The total budget of the programme is €103.48 million (US$107 million) and will receive €79 million from Romania’s portion of the EU-wide Recovery and Resilience Plan, the bloc’s programme to mitigate the negative economic effects of the COVID-19 pandemic. The remainder will come from national funds.

The aid will be provided in the form of reimbursement for expenses incurred for the construction and purchase of new battery energy storage capacity or related infrastructure. The aid cannot exceed €167,000 per MWh, which means the budget will go towards at least 619MWh of deployments.

The deadline for project proposals to be submitted for eligibility is December 28, 2022.

In a document on its website, the Ministry said it is aiming for deployments of at least 480MWh of BESS by 2025.

Romania has been relatively quiet for energy storage project announcements, even when compared to other neighbouring Balkans and southeast European countries.

Portuguese utility EDP’s renewables arm EDP Renováveis’ (EDPR) inaugurated the country’s first large-scale battery storage system, co-located with a wind far, back in 2018.

More recently in spring this year, construction began on a 7MW unit in the commune of Moara Vlăsiei, according to local outlet That project is being launched by owned in equal parts by three Austrian-headquartered or controlled firms: investment fund Core Value Capital, Gerdan Real Estate SRL and renewable deveoper Green Source GmbH.

Romania currently has a target of 30.7% renewable generation in its electricity mix by 2030 but it has made promises to up the figure.’ publisher Solar Media will host the eighth annual Energy Storage Summit EU in London, 22-23 February 2023. This year it is moving to a larger venue, bringing together Europe’s leading investors, policymakers, developers, utilities, energy buyers and service providers all in one place. Visit the official site for more info.

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Powin, SMA America in 2GW deal for BESS components

Rendering of Powin’s Centipede modular BESS platform. Image: Powin Energy.

Powin Energy will source components from SMA America for 2GW of battery storage systems.

SMA America, the regional subsidiary of German solar inverter manufacturer SMA announced the signing of a framework agreement with US battery storage system designer and manufacturer Powin yesterday.

The two-year agreement covers servicing as well as the supply of SMA systems solutions equipment. Putting the multi-year deal in place will give Powin predictability over pricing of projects as well as more certainty over component availability.

SMA’s solutions include string and central inverters including its SMA Sunny Central Storage battery inverter which is configured for system voltages up to 1500V.

The company offers both AC-coupled and DC-coupled solutions, making them suitable for the range of different hybrid and standalone battery storage projects demanded by the US market.

With the US energy storage market entering “a new stage of transformative growth,” the SMA deal would help Powin to “meet the growing demand and provide our customers with more flexibility in choosing their preferred power conversion technology,” Powin president Anthony Carroll said.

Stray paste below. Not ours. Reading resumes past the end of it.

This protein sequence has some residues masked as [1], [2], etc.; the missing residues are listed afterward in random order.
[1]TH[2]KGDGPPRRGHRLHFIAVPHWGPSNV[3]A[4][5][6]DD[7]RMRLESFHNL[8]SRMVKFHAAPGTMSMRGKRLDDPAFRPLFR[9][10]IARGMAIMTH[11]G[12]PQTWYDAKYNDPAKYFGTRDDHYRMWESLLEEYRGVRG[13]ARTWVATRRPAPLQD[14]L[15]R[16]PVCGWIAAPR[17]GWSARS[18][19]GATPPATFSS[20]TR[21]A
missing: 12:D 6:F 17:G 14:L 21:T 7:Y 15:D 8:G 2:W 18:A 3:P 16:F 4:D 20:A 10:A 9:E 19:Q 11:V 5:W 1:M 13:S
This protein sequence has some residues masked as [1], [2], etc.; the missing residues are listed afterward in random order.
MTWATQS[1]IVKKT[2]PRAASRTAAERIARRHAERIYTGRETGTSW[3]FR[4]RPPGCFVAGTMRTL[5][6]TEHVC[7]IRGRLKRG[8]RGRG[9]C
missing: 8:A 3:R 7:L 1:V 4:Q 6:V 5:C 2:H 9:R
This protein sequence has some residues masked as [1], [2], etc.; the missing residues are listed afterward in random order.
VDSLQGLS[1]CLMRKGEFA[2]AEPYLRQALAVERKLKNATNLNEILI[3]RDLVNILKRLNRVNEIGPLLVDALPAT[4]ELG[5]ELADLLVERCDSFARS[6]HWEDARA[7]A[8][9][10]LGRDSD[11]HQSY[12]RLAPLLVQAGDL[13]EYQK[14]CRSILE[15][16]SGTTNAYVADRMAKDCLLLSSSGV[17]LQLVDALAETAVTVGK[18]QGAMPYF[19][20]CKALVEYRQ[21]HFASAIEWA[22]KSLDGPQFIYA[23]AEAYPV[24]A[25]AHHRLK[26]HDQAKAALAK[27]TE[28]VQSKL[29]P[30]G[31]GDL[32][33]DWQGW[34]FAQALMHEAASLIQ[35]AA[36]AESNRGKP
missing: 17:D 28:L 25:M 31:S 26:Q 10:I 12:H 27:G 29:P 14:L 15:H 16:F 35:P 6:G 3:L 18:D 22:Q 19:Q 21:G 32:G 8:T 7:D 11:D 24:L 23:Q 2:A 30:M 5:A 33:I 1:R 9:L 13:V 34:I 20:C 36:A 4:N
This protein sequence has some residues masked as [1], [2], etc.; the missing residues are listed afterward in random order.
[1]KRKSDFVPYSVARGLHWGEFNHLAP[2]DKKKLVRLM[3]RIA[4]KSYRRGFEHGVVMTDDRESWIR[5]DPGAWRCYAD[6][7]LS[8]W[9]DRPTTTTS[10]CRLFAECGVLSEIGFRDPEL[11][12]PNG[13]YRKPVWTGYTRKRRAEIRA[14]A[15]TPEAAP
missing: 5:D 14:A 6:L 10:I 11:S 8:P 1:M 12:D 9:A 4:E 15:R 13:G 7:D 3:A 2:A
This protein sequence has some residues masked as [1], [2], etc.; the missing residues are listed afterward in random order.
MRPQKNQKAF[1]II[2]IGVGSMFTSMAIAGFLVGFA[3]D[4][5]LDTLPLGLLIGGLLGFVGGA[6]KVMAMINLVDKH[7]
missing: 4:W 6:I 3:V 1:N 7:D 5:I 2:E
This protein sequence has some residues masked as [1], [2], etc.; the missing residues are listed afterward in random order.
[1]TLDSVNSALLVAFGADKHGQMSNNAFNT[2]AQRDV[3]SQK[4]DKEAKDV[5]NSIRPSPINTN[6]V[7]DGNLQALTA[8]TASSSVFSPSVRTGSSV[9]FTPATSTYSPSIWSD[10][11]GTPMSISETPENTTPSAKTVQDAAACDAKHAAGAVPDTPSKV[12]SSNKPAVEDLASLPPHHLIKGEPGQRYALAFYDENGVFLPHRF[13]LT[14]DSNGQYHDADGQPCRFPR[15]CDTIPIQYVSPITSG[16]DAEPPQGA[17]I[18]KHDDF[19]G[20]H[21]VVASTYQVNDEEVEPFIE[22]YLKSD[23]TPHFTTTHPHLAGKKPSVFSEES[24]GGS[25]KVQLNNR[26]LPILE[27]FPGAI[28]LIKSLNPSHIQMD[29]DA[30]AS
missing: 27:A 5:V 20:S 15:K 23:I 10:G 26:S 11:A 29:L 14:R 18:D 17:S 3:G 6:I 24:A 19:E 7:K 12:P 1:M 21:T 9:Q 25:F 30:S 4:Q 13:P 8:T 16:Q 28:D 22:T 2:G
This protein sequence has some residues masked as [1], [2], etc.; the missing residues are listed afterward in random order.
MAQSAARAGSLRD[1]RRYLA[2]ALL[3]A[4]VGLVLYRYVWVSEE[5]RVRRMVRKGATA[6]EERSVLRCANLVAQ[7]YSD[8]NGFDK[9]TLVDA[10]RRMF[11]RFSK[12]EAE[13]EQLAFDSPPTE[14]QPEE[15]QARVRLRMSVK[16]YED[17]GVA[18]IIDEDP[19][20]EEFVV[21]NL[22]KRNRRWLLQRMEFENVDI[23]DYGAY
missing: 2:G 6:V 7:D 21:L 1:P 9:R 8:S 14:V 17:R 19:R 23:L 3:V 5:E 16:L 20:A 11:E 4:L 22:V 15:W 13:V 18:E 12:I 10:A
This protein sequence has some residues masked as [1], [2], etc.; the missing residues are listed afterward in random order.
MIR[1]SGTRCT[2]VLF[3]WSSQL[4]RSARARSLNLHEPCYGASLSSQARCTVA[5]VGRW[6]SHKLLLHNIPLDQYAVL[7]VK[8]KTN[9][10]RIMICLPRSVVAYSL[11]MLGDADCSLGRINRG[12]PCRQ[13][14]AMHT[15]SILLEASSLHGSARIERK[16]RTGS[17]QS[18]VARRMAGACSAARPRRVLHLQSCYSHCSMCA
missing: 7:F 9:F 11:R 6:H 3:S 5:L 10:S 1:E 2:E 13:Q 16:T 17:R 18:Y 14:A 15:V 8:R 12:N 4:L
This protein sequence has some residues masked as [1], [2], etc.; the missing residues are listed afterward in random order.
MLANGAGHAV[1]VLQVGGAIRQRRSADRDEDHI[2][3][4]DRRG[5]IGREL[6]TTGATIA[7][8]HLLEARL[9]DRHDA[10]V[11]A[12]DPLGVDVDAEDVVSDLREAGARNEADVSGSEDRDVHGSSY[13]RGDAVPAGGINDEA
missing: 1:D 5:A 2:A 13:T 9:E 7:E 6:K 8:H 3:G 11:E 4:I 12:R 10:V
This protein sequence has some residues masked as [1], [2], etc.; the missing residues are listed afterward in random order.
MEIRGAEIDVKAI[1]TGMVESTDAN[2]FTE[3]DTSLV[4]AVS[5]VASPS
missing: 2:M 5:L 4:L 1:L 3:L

Power conversion system (PCS) technology is vitally important to the success of a battery storage project. Earlier this year, Powin executive VP Danny Lu said in an interview with this site that inverters represent a relatively small portion of overall project cost but dictate to a greater extent how well the BESS functions.

As with other battery storage system integrators and manufacturers like Fluence, Powin sources components including inverters and battery cells from a range of different providers, maintaining a technology agnostic stance on selection.

In September, Powin acquired EKS Energy, a Spain-headquartered inverter, PCS and power plant controller manufacturer, which the US company said would enable it to create a complete AC energy storage platform that can interface with multiple generation assets and meet the different grid code requirements in multiple territories.

Danny Lu said that EKS Energy’s experience on working on projects in a variety of different markets meant that the Seville-headquartered company had valuable know-how in making systems adaptable to perform different applications, like islanding from the grid and black starting power plants.

However, Lu and chief product officer KJ Plank were quick to point out that Powin will also continue to work with third-party PCS providers, having to date worked with most of the Tier 1 companies, according to Lu.    

As reported by yesterday, Powin is in talks with Kontrolmatik, a Turkish company looking to set up lithium iron phosphate (LFP) battery cell and pack manufacturing in the US, for a possible multi-gigawatt off-take deal. Powin leadership has previously said it welcomed efforts to establish battery cell manufacturing capabilities in the country and also nearshored its North American BESS assembly to contract OEM Celestica in Mexico.’ publisher Solar Media will host the 5th Energy Storage Summit USA, 28-29 March 2023 in Austin, Texas. Featuring a packed programme of panels, presentations and fireside chats from industry leaders focusing on accelerating the market for energy storage across the country. For more information, go to the website.